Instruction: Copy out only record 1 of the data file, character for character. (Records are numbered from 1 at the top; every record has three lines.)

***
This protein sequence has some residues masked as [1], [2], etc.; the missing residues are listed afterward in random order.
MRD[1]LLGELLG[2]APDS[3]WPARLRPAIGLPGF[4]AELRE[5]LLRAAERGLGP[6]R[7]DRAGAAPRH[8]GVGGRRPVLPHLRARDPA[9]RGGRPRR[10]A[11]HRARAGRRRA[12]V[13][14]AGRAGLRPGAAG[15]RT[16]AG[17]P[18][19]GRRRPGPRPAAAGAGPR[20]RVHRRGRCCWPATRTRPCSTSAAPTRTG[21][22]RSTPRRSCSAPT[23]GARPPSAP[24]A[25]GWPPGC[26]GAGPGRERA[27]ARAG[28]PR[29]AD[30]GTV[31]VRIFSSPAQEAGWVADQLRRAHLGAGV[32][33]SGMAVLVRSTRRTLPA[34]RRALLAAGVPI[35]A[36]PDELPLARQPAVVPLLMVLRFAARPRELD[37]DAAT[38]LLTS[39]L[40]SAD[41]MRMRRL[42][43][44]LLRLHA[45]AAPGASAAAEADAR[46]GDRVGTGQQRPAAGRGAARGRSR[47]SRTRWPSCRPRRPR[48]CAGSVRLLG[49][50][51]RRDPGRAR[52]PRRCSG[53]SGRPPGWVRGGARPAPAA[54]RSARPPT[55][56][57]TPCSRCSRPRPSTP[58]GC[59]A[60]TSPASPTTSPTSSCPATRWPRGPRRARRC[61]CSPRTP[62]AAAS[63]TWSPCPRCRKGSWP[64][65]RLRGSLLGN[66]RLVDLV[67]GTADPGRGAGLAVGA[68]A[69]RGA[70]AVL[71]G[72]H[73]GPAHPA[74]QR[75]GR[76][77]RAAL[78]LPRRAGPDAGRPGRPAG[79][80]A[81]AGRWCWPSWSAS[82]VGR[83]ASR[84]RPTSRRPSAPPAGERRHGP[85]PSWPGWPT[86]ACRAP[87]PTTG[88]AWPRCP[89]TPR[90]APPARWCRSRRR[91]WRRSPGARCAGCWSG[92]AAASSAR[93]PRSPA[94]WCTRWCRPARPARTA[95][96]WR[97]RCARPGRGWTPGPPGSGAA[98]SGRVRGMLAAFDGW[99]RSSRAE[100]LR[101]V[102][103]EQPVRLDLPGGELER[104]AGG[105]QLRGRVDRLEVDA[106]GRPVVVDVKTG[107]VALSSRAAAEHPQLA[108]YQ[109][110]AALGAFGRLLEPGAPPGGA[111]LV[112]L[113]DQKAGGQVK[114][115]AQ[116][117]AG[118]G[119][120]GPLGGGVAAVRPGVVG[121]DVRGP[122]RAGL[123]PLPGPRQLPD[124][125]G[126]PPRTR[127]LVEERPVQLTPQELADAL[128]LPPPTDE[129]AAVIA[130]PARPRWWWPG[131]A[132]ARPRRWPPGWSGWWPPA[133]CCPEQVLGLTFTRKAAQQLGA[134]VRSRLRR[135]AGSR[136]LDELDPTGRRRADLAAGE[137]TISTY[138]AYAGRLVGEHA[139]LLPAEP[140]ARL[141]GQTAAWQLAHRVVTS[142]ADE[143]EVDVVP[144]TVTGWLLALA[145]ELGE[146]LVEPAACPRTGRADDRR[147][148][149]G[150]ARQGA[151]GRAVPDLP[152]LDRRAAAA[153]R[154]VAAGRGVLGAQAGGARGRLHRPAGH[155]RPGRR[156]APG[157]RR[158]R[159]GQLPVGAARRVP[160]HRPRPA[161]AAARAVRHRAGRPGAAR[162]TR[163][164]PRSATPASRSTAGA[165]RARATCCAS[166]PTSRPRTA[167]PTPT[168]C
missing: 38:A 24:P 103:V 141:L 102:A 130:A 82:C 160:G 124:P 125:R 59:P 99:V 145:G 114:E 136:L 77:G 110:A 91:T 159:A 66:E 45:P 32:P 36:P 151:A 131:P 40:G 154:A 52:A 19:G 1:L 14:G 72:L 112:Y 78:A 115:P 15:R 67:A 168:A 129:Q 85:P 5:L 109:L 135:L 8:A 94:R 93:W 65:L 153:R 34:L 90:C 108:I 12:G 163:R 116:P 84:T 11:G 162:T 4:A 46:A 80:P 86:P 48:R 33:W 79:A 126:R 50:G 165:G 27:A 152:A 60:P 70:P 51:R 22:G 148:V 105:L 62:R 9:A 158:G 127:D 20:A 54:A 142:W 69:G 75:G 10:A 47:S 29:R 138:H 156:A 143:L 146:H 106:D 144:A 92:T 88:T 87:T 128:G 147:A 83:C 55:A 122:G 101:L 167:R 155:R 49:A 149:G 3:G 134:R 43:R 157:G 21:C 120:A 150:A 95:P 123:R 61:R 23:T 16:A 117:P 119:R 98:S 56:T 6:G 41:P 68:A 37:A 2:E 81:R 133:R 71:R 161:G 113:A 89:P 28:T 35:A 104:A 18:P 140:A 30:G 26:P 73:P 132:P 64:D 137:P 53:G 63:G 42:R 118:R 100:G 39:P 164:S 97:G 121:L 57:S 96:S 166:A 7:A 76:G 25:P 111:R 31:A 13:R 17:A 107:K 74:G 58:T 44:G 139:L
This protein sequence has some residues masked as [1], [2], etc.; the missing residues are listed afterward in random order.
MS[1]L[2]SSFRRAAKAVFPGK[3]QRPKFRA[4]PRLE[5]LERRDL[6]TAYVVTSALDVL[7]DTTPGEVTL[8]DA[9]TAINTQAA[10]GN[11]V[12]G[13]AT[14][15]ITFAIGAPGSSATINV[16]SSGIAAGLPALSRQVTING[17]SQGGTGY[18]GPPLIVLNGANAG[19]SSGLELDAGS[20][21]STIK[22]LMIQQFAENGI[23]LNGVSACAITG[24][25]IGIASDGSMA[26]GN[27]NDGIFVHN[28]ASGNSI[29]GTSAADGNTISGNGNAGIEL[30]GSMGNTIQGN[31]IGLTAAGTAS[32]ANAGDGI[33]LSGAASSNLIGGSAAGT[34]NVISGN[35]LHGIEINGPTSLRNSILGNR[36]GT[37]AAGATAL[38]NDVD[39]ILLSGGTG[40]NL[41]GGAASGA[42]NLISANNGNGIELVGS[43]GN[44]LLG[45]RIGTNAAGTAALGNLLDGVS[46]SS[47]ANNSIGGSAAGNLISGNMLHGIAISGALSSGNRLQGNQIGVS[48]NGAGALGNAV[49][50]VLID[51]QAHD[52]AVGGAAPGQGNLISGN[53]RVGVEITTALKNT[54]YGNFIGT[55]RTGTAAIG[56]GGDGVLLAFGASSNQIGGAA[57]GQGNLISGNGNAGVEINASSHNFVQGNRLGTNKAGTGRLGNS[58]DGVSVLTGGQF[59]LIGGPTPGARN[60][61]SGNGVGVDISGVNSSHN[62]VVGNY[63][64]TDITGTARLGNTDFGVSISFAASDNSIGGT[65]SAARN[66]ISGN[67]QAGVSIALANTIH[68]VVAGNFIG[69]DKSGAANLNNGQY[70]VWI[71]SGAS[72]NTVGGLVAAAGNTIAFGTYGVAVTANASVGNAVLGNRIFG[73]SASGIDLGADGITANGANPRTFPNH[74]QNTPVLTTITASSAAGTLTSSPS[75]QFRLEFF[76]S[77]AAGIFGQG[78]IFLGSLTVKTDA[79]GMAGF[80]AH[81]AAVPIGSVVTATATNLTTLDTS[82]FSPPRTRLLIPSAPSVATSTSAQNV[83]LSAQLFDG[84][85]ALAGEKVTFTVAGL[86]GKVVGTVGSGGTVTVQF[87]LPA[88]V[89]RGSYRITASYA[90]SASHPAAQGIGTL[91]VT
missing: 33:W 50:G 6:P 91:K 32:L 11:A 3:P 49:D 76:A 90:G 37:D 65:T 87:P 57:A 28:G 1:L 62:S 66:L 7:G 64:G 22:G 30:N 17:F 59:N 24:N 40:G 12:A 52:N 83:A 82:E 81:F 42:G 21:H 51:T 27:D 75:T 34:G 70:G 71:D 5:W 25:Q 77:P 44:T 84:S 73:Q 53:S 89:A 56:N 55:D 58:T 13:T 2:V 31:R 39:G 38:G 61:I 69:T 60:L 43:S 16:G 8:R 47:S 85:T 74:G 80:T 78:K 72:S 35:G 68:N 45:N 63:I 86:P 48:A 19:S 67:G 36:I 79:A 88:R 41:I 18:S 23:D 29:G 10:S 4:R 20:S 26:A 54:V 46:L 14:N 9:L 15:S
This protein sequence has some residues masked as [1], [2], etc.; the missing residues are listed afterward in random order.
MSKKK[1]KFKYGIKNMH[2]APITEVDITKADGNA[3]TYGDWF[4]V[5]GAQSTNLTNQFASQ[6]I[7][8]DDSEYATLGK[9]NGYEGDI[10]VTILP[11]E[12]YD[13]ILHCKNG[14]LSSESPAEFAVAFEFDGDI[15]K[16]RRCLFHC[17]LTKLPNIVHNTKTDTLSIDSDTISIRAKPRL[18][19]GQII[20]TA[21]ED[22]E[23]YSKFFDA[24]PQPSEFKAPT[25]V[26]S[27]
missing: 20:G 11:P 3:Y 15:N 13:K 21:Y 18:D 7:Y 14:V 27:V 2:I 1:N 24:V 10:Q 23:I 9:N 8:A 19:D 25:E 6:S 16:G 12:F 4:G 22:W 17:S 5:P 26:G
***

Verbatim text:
This protein sequence has some residues masked as [1], [2], etc.; the missing residues are listed afterward in random order.
MRD[1]LLGELLG[2]APDS[3]WPARLRPAIGLPGF[4]AELRE[5]LLRAAERGLGP[6]R[7]DRAGAAPRH[8]GVGGRRPVLPHLRARDPA[9]RGGRPRR[10]A[11]HRARAGRRRA[12]V[13][14]AGRAGLRPGAAG[15]RT[16]AG[17]P[18][19]GRRRPGPRPAAAGAGPR[20]RVHRRGRCCWPATRTRPCSTSAAPTRTG[21][22]RSTPRRSCSAPT[23]GARPPSAP[24]A[25]GWPPGC[26]GAGPGRERA[27]ARAG[28]PR[29]AD[30]GTV[31]VRIFSSPAQEAGWVADQLRRAHLGAGV[32][33]SGMAVLVRSTRRTLPA[34]RRALLAAGVPI[35]A[36]PDELPLARQPAVVPLLMVLRFAARPRELD[37]DAAT[38]LLTS[39]L[40]SAD[41]MRMRRL[42][43][44]LLRLHA[45]AAPGASAAAEADAR[46]GDRVGTGQQRPAAGRGAARGRSR[47]SRTRWPSCRPRRPR[48]CAGSVRLLG[49][50][51]RRDPGRAR[52]PRRCSG[53]SGRPPGWVRGGARPAPAA[54]RSARPPT[55][56][57]TPCSRCSRPRPSTP[58]GC[59]A[60]TSPASPTTSPTSSCPATRWPRGPRRARRC[61]CSPRTP[62]AAAS[63]TWSPCPRCRKGSWP[64][65]RLRGSLLGN[66]RLVDLV[67]GTADPGRGAGLAVGA[68]A[69]RGA[70]AVL[71]G[72]H[73]GPAHPA[74]QR[75]GR[76][77]RAAL[78]LPRRAGPDAGRPGRPAG[79][80]A[81]AGRWCWPSWSAS[82]VGR[83]ASR[84]RPTSRRPSAPPAGERRHGP[85]PSWPGWPT[86]ACRAP[87]PTTG[88]AWPRCP[89]TPR[90]APPARWCRSRRR[91]WRRSPGARCAGCWSG[92]AAASSAR[93]PRSPA[94]WCTRWCRPARPARTA[95][96]WR[97]RCARPGRGWTPGPPGSGAA[98]SGRVRGMLAAFDGW[99]RSSRAE[100]LR[101]V[102][103]EQPVRLDLPGGELER[104]AGG[105]QLRGRVDRLEVDA[106]GRPVVVDVKTG[107]VALSSRAAAEHPQLA[108]YQ[109][110]AALGAFGRLLEPGAPPGGA[111]LV[112]L[113]DQKAGGQVK[114][115]AQ[116][117]AG[118]G[119][120]GPLGGGVAAVRPGVVG[121]DVRGP[122]RAGL[123]PLPGPRQLPD[124][125]G[126]PPRTR[127]LVEERPVQLTPQELADAL[128]LPPPTDE[129]AAVIA[130]PARPRWWWPG[131]A[132]ARPRRWPPGWSGWWPPA[133]CCPEQVLGLTFTRKAAQQLGA[134]VRSRLRR[135]AGSR[136]LDELDPTGRRRADLAAGE[137]TISTY[138]AYAGRLVGEHA[139]LLPAEP[140]ARL[141]GQTAAWQLAHRVVTS[142]ADE[143]EVDVVP[144]TVTGWLLALA[145]ELGE[146]LVEPAACPRTGRADDRR[147][148][149]G[150]ARQGA[151]GRAVPDLP[152]LDRRAAAA[153]R[154]VAAGRGVLGAQAGGARGRLHRPAGH[155]RPGRR[156]APG[157]RR[158]R[159]GQLPVGAARRVP[160]HRPRPA[161]AAARAVRHRAGRPGAAR[162]TR[163][164]PRSATPASRSTAGA[165]RARATCCAS[166]PTSRPRTA[167]PTPT[168]C
missing: 38:A 24:P 103:V 141:L 102:A 130:A 82:C 160:G 124:P 125:R 59:P 99:V 145:G 114:E 136:L 77:G 110:A 91:T 159:A 66:E 45:P 32:P 36:P 151:A 131:P 40:G 154:A 52:A 19:G 1:L 14:G 72:L 112:Y 78:A 115:P 15:R 67:A 168:A 129:Q 85:P 5:L 109:L 135:L 8:A 94:R 93:W 65:L 153:R 34:L 90:C 108:I 12:G 163:R 116:P 84:T 11:G 162:T 4:A 46:A 80:P 86:P 48:R 33:W 79:A 126:R 50:G 165:G 27:A 152:A 60:P 70:P 51:R 22:G 148:V 105:L 62:R 9:A 158:G 127:D 20:A 54:A 142:W 69:G 75:G 10:A 47:S 29:R 138:H 156:A 143:L 146:H 106:D 144:A 92:T 88:T 87:T 128:G 147:A 83:C 55:A 122:G 101:L 167:R 155:R 49:A 149:G 3:G 134:R 43:R 157:G 21:C 120:A 150:A 95:P 123:R 61:R 23:T 16:A 117:P 119:R 98:S 56:T 6:G 41:P 68:A 37:A 2:E 81:R 133:R 71:R 161:G 113:A 89:P 28:T 35:A 104:A 18:P 140:A 30:G 26:P 73:P 132:P 64:D 137:P 53:G 63:G 42:R 118:R 100:G 39:P 164:S 97:G 121:L 57:S 96:S 166:A 7:A 76:G 25:P 111:R 31:A 13:R 17:A 107:K 74:G 58:T 44:G 139:L